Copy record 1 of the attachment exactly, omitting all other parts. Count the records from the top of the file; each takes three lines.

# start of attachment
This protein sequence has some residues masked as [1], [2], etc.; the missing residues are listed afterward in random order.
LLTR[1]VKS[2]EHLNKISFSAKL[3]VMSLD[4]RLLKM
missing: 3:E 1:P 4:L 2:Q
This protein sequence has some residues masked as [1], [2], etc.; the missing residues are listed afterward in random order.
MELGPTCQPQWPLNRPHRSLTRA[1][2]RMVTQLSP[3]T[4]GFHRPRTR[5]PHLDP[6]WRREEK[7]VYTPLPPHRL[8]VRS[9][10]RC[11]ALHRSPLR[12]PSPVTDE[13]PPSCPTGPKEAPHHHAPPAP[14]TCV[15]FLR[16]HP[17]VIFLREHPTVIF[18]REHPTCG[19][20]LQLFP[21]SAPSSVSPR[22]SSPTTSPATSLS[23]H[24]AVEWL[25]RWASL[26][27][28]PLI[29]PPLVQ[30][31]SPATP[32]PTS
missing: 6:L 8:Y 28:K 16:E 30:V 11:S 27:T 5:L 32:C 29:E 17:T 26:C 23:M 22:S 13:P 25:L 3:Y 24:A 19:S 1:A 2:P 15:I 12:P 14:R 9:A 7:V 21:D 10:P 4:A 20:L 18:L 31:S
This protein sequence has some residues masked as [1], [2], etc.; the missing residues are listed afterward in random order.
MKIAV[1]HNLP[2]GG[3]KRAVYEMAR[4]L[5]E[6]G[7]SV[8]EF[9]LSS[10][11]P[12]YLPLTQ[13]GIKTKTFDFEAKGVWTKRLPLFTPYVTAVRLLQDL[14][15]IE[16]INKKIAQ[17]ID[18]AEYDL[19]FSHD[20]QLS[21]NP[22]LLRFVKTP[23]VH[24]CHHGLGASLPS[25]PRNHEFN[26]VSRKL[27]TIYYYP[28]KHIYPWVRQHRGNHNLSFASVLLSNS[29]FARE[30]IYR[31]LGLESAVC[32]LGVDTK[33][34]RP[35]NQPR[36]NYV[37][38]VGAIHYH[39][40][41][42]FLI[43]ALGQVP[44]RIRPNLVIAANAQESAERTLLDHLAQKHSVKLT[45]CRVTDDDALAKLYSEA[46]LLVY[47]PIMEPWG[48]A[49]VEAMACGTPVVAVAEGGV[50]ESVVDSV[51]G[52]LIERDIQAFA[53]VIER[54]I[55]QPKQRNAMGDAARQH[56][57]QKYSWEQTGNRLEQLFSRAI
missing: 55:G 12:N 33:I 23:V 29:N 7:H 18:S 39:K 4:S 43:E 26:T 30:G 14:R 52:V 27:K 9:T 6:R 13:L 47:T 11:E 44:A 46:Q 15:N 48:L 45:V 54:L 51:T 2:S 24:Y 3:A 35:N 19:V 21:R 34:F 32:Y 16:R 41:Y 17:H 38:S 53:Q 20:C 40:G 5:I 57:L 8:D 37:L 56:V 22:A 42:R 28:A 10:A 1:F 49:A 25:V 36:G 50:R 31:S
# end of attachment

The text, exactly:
This protein sequence has some residues masked as [1], [2], etc.; the missing residues are listed afterward in random order.
LLTR[1]VKS[2]EHLNKISFSAKL[3]VMSLD[4]RLLKM
missing: 3:E 1:P 4:L 2:Q